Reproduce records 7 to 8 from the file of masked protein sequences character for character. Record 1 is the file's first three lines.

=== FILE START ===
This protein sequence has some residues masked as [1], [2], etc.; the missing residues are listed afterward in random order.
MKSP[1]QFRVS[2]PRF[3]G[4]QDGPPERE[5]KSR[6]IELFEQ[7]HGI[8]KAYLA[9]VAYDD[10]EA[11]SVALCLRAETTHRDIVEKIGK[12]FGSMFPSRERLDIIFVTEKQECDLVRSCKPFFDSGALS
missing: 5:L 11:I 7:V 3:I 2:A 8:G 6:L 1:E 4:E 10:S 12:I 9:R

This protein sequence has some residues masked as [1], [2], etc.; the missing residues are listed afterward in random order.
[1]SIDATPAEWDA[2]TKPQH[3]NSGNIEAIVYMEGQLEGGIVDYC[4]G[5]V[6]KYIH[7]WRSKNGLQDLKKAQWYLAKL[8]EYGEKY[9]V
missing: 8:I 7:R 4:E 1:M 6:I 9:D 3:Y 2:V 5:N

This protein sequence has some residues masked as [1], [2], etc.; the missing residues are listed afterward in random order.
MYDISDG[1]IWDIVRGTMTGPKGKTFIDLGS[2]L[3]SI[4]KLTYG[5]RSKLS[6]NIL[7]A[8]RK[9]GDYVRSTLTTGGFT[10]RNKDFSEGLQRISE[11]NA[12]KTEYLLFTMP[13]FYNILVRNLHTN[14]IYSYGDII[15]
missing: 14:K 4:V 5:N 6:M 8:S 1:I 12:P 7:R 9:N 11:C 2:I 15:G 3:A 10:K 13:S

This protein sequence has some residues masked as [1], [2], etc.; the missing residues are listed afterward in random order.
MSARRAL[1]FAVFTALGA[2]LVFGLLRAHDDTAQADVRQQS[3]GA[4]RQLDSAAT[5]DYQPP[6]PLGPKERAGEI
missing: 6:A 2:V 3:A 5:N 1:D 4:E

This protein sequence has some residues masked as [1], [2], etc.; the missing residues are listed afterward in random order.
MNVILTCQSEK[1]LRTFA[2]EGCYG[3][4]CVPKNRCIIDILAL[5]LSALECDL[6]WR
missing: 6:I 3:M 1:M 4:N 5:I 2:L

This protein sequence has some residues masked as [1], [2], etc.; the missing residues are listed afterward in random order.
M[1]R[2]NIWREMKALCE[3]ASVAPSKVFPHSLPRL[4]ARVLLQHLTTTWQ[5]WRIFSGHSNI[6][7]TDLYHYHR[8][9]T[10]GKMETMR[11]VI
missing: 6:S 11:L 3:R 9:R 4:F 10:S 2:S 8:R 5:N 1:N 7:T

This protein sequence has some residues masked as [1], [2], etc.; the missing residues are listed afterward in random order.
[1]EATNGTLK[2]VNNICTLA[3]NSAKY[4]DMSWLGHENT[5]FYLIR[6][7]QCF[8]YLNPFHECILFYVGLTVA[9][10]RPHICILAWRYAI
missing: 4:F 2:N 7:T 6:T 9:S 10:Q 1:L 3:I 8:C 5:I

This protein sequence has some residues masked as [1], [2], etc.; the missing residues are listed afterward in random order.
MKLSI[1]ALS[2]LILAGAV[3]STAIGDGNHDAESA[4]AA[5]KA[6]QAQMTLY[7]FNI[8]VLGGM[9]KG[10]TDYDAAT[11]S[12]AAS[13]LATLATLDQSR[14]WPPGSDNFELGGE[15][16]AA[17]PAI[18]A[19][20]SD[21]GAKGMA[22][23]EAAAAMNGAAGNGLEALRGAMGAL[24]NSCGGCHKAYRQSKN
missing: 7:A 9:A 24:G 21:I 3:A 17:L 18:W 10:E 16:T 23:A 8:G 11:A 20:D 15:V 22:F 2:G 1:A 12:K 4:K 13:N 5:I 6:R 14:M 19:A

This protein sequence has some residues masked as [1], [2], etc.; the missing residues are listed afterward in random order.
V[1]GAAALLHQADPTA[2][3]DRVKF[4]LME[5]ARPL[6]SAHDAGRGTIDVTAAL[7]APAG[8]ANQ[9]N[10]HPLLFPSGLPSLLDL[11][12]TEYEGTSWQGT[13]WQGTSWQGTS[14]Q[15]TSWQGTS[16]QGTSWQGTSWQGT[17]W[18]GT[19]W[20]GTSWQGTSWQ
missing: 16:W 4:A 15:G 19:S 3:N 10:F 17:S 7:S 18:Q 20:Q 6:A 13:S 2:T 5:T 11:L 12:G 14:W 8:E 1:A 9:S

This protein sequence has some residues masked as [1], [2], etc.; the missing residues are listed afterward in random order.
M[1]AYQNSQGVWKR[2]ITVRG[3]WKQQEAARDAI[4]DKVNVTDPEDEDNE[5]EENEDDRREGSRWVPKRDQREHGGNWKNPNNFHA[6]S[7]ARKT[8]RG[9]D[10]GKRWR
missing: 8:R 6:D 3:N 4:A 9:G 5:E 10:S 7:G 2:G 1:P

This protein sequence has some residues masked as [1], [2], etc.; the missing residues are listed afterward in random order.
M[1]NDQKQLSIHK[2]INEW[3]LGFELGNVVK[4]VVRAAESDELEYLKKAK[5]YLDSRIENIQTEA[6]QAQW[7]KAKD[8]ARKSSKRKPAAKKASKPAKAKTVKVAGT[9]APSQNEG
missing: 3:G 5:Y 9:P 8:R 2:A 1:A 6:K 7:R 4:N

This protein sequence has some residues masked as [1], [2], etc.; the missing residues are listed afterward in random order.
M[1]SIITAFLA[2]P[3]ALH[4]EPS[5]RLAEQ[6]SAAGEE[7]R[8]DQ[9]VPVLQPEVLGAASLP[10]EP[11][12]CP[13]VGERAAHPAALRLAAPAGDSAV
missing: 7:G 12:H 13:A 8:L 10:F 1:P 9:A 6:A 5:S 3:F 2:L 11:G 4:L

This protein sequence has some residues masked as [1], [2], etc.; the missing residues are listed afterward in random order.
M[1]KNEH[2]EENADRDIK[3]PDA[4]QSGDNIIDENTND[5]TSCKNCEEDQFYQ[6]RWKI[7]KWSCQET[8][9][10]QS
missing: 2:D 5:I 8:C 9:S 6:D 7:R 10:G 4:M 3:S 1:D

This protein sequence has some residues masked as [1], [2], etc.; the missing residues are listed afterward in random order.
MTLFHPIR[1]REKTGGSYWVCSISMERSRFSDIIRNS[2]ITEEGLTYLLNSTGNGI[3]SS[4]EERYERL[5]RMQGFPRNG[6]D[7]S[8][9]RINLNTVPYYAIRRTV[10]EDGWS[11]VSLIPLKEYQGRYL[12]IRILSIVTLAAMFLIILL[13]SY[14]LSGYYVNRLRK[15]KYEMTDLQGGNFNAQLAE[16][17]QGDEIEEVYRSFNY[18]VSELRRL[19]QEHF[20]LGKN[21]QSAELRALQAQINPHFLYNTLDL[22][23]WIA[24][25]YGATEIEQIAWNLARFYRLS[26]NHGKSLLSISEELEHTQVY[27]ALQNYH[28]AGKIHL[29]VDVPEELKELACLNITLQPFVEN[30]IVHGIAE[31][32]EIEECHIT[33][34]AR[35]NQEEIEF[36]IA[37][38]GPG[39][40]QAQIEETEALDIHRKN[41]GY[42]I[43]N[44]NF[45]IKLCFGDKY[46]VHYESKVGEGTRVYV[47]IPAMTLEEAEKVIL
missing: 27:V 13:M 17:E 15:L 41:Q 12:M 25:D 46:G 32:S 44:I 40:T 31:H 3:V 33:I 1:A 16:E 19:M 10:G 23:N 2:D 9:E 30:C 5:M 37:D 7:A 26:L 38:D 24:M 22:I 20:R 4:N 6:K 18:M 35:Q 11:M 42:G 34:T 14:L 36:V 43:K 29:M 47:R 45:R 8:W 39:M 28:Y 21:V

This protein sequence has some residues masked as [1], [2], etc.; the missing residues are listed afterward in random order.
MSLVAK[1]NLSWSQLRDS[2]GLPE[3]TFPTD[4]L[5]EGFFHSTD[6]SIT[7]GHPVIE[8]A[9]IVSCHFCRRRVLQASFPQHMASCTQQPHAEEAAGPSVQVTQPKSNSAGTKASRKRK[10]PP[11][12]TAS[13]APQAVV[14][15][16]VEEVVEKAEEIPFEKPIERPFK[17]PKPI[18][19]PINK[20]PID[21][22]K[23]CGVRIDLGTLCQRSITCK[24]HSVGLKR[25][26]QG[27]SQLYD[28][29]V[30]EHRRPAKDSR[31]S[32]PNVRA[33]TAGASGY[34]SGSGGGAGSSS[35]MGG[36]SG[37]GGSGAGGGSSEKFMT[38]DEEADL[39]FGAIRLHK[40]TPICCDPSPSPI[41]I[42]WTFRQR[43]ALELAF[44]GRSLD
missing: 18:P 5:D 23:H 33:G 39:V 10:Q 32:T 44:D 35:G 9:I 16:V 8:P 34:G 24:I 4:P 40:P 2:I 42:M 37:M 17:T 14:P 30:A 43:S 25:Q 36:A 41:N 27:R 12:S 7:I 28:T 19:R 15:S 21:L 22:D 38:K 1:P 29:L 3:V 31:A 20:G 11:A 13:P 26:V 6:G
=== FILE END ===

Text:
This protein sequence has some residues masked as [1], [2], etc.; the missing residues are listed afterward in random order.
[1]EATNGTLK[2]VNNICTLA[3]NSAKY[4]DMSWLGHENT[5]FYLIR[6][7]QCF[8]YLNPFHECILFYVGLTVA[9][10]RPHICILAWRYAI
missing: 4:F 2:N 7:T 6:T 9:S 10:Q 1:L 3:I 8:C 5:I

This protein sequence has some residues masked as [1], [2], etc.; the missing residues are listed afterward in random order.
MKLSI[1]ALS[2]LILAGAV[3]STAIGDGNHDAESA[4]AA[5]KA[6]QAQMTLY[7]FNI[8]VLGGM[9]KG[10]TDYDAAT[11]S[12]AAS[13]LATLATLDQSR[14]WPPGSDNFELGGE[15][16]AA[17]PAI[18]A[19][20]SD[21]GAKGMA[22][23]EAAAAMNGAAGNGLEALRGAMGAL[24]NSCGGCHKAYRQSKN
missing: 7:A 9:A 24:G 21:I 3:A 17:L 18:W 10:E 16:T 23:A 8:G 11:A 20:D 15:V 22:F 2:G 1:A 12:K 4:K 13:N 5:I 6:R 14:M 19:A